Dev/Versioning Format Conventions
Versioning Format Conventions
Package Version Numbers
1) Git commits to specific packages are being made.
2) Eventually, more git commit to specific packages are being made.
3) When the maintainer of the package feels, that substantial changes have been made, the debian/changelog version will be bumped. This is done using make deb-uachl-bumpup, which updates changelog.upstream and bumps debian/changelog version. The commit message mostly is "bumped changelog version". Let's call this state by convention the finalized version commit to ease discussing this.
4) Eventually, if someone requested it or if that version is supposed to become a Whonix ™ (developers-only, testers-only or stable) release, git tags will be signed. 
5) Development continues. More git commits are being made. At this point, what debian/changelog version says will be false, outdated. This is non-ideal, but no one suggested how it could be done any better.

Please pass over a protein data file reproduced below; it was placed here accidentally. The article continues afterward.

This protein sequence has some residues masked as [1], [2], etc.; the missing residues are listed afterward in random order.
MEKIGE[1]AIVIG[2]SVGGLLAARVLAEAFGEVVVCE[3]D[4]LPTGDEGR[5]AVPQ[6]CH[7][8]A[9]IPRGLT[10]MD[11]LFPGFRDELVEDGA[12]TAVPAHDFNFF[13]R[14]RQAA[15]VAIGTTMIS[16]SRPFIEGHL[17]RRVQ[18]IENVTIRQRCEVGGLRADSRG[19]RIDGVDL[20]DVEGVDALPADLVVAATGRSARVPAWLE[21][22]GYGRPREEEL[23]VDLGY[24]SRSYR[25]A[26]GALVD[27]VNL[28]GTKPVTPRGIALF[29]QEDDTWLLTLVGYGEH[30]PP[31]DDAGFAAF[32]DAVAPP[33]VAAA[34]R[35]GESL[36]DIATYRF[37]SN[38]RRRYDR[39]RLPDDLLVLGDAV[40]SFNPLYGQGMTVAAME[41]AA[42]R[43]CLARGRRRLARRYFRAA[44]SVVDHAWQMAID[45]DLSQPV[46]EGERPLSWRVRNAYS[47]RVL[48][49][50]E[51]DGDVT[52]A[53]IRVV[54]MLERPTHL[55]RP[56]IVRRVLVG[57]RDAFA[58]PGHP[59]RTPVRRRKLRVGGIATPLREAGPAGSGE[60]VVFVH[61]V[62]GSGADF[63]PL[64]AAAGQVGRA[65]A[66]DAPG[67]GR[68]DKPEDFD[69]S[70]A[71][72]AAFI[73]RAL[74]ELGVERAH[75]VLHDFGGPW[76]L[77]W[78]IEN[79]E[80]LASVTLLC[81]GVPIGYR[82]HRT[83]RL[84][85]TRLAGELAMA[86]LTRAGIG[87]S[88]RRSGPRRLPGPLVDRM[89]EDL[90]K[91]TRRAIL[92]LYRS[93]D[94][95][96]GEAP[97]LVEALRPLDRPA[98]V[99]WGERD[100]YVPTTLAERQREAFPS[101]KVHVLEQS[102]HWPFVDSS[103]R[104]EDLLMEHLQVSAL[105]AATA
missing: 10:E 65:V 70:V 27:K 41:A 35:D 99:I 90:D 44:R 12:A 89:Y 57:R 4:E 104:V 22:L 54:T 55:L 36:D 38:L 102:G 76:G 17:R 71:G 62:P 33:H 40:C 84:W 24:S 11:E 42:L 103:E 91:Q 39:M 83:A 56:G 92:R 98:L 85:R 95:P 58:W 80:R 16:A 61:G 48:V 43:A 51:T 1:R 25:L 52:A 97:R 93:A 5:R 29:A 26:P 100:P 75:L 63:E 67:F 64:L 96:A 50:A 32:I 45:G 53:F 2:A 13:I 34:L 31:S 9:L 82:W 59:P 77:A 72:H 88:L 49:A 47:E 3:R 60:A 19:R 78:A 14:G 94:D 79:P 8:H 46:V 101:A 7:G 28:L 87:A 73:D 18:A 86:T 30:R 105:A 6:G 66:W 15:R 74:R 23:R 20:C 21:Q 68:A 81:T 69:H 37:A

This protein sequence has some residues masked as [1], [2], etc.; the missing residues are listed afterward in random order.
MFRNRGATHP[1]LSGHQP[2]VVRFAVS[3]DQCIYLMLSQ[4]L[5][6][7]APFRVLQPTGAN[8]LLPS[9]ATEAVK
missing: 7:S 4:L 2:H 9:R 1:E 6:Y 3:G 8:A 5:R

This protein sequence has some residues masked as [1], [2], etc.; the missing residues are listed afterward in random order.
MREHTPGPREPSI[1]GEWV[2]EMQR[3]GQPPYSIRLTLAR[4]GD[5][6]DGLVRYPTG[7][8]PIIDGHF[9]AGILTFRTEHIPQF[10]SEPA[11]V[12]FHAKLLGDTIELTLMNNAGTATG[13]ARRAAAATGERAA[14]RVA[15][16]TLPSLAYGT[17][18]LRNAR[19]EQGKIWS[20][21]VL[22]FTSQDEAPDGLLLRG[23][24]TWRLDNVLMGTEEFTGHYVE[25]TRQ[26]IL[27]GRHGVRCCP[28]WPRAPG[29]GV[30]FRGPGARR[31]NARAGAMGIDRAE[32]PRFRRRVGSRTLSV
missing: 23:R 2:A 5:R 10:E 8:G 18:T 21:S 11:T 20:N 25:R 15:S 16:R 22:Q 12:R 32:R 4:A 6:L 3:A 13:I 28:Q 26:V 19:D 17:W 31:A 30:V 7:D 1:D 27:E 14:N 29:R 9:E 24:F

6) Back to 1).
If other substantial changes happen, such as if the generic makefile is being updated, this also deserved bumping the version number.
Epoch is currently set to 3 for historic reasons.
The very first upstream version is usually 0.1. Usually incremented by 0.1 (i.e. for example from 1.9 to 2.0 and so forth). Usually means, at the discretion of the package maintainer different upstream versions can be used.
Debian revision is currently always set to 1 and not in use because most changes are not packaging changes, but upstream package changes and because upstream author currently equals packager and because packages are not uploaded to Debian yet where one would just fix the packaging but leave the upstream version as is.
Whonix ™ Version Numbers
For (testers-only and stable) releases, by convention, all packages must point to finalized version commits.  This is useful so users can refer to package versions as dpkg reports them. (Example: dpkg -l .) Otherwise it would be version 3:0.8-1 + git~5 or something like that, which would be very unusable. This does not does not apply for developers-only releases, because those are sometimes only used for quick tests to see if the build script still runs through without any issues.
To ease this, the following commands will be used.
To sign the git tag.
To verify that the git tag can be verified and that the git hash it points to is itself a signed git commit.
This is not a requirement, these commands are just shortcuts.
- finalized version commit as defined above.